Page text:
US 'concerned' for journalists held in Libya

The United States is “very concerned” for the well-being of four journalists who have been held in Libya for two weeks, the White House said on Tuesday.

In reference to the four reporters missing in Libya—including South African photographer Anton Hammerl—White House spokesperson Jay Carney said that “we are very concerned but can’t go into detail” in a Twitter post.

“We’re working hard to assist them in any way we can,” Carney said.

Besides Hammerl, Clare Morgana Gillis, of the, James Foley, a freelance reporter with and Spanish photographer Manu Brabo, went missing on April 4 in eastern Libya.

Citing “several sources in Libya,” the online news site GlobalPost said last week that Tripoli had promised to free them soon.

Musa Ibrahim, the official spokesperson for the government of Muammar Gaddafi, told the website the four journalists had been detained by the Libyan military and would be treated correctly, transferred to Tripoli and freed.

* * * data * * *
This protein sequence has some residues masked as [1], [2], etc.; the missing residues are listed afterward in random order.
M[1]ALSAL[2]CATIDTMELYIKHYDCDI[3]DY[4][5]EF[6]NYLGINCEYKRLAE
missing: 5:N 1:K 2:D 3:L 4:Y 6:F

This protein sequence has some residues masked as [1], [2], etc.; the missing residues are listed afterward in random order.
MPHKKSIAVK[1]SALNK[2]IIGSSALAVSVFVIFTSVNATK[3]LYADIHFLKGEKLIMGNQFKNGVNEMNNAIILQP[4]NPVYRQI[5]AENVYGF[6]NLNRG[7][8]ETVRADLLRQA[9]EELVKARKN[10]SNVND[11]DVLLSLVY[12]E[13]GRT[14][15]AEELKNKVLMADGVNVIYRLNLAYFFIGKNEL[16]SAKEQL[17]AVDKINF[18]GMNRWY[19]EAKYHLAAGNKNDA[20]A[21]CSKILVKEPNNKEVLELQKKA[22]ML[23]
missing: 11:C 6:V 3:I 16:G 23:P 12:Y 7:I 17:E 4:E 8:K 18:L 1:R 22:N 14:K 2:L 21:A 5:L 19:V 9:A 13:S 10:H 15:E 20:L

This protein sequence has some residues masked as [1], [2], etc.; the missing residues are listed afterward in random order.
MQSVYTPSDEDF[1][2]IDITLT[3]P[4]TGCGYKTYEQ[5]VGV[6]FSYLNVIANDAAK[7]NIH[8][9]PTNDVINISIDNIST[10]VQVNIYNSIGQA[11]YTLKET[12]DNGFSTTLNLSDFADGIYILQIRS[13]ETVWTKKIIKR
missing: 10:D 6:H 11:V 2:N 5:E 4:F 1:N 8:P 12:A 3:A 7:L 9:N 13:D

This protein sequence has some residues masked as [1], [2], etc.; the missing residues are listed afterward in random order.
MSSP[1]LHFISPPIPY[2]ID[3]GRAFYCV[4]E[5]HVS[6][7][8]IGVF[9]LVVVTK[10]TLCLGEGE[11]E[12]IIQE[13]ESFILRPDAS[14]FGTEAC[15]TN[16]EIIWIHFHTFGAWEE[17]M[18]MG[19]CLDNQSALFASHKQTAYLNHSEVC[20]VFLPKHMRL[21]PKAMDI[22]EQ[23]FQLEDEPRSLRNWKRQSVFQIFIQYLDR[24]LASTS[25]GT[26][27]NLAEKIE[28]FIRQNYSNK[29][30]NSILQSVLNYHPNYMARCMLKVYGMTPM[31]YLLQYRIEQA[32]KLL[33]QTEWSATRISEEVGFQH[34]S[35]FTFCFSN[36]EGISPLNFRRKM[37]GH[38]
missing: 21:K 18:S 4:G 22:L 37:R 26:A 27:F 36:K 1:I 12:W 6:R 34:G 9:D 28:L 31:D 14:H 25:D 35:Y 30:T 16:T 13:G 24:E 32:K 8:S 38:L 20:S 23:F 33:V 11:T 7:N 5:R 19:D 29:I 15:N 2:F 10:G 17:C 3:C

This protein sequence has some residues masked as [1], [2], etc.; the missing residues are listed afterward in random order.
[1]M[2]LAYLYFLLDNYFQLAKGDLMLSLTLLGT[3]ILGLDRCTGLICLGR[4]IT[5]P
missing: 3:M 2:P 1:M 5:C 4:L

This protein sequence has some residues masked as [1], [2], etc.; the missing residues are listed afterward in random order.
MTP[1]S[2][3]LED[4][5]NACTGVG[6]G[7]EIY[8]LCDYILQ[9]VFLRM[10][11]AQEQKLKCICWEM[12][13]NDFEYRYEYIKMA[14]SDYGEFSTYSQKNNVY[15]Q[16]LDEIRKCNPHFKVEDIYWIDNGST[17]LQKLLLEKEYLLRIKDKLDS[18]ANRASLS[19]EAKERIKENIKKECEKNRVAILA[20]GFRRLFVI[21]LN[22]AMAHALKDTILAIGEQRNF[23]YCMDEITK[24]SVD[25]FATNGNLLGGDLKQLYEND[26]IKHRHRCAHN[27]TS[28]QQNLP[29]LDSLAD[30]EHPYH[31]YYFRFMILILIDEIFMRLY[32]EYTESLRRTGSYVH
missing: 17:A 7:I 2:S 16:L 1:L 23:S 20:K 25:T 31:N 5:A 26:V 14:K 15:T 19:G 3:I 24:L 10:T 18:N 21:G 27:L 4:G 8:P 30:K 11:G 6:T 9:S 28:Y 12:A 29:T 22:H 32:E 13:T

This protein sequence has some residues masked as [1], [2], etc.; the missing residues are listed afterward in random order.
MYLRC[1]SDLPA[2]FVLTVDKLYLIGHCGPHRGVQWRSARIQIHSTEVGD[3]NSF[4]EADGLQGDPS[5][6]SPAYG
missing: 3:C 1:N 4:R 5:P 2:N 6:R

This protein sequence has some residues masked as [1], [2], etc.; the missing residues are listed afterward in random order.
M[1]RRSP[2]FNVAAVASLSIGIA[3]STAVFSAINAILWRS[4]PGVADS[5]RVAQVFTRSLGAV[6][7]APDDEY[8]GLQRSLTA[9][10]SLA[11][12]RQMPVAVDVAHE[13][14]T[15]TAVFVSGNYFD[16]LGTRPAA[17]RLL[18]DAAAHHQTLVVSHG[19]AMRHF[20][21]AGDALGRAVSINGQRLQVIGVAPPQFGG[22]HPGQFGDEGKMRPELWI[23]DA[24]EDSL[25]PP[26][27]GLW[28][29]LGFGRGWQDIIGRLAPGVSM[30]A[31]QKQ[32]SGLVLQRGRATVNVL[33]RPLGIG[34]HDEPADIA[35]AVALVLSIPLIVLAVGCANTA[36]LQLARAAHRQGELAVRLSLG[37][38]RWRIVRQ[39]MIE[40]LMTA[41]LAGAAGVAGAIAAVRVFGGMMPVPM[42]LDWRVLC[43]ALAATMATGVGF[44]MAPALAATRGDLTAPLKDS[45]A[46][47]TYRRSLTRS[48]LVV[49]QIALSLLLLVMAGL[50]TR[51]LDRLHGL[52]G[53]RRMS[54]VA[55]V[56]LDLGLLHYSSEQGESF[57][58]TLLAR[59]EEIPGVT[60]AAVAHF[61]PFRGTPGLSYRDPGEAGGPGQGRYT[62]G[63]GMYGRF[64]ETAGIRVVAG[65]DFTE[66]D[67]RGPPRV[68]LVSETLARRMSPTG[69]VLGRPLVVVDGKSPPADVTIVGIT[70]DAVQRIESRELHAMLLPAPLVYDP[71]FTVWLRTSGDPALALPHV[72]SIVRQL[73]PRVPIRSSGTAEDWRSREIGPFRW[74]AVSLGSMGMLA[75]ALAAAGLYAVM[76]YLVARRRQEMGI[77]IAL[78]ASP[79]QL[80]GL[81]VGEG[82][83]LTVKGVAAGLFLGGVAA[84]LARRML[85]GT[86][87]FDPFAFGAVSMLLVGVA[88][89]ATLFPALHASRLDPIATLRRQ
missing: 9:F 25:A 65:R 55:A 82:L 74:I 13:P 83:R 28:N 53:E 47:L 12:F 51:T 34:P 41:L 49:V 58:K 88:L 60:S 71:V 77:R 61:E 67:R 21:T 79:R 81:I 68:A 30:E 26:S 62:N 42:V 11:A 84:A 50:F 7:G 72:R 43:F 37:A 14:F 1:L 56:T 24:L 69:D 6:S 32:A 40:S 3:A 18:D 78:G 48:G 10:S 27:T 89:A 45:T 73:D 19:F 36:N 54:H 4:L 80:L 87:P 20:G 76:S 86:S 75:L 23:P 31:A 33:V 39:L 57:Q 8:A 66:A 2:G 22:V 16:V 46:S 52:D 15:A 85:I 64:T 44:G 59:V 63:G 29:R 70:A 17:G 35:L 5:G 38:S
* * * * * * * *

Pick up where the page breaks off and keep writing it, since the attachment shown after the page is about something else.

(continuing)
Mission partially reopened
On Monday, South Africa said it had partially re-opened its Libyan mission as part of an effort to track down Hammerl.

“There are people on the ground who are following up leads,” International Relations Minister Maite Nkoane-Mashabane told a media briefing in Pretoria.

She refused to answer any detailed questions about Hammerl for fear of affecting the mission and his safety.

“We continue to provide consular services to his family and are in regular contact with his wife.” said Nkoane-Mashabane on Monday.

She pleaded with those who had captured Hammerl to release him so he could be reunited with his family. - AFP, Sapa


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